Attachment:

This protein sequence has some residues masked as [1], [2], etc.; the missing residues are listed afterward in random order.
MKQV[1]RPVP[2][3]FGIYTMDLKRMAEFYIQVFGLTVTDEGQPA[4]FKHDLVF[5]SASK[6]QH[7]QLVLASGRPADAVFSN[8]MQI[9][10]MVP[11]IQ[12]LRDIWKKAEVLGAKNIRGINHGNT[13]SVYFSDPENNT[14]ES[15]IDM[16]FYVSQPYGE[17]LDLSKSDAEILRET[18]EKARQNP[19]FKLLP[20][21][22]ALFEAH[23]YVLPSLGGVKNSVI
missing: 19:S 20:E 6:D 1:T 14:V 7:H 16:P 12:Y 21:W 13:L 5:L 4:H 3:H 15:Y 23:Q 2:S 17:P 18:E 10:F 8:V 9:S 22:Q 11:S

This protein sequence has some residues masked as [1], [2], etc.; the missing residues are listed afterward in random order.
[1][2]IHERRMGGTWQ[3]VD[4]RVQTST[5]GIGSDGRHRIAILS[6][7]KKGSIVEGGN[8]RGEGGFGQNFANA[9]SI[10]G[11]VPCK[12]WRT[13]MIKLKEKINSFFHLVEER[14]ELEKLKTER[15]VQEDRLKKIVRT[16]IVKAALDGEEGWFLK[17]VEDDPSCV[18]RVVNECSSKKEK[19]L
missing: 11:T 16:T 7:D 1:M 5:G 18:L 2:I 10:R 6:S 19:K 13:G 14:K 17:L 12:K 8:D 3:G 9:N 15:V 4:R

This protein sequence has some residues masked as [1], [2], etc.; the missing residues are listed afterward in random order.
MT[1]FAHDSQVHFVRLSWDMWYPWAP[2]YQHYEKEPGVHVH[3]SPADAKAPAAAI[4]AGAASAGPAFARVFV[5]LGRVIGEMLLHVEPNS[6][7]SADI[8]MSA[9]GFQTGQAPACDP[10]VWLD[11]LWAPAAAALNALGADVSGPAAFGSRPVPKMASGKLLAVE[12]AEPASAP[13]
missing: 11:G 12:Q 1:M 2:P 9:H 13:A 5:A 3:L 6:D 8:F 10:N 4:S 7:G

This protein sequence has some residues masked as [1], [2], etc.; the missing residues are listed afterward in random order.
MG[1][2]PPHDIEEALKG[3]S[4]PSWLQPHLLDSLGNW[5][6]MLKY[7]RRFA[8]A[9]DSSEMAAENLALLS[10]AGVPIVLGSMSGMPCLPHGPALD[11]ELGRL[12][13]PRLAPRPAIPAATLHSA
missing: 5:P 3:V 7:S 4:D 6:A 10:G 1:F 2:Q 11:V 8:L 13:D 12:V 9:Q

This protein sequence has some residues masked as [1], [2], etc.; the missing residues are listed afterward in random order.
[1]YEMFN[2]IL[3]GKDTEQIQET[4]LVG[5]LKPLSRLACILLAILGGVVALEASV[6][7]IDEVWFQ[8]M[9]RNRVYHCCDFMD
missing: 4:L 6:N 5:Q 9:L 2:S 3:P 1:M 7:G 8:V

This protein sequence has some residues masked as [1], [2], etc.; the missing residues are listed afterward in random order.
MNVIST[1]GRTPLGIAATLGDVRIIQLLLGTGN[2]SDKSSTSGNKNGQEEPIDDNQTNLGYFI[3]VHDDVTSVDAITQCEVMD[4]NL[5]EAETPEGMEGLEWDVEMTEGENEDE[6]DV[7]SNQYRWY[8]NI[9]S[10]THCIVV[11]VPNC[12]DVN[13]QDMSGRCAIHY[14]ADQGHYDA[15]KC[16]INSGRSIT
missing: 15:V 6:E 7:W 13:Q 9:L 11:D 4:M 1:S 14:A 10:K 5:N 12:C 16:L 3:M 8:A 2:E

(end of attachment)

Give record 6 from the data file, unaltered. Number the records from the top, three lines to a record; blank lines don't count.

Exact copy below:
This protein sequence has some residues masked as [1], [2], etc.; the missing residues are listed afterward in random order.
MNVIST[1]GRTPLGIAATLGDVRIIQLLLGTGN[2]SDKSSTSGNKNGQEEPIDDNQTNLGYFI[3]VHDDVTSVDAITQCEVMD[4]NL[5]EAETPEGMEGLEWDVEMTEGENEDE[6]DV[7]SNQYRWY[8]NI[9]S[10]THCIVV[11]VPNC[12]DVN[13]QDMSGRCAIHY[14]ADQGHYDA[15]KC[16]INSGRSIT
missing: 15:V 6:E 7:W 13:Q 9:L 11:D 4:M 1:S 14:A 10:K 5:N 12:C 16:L 3:M 8:A 2:E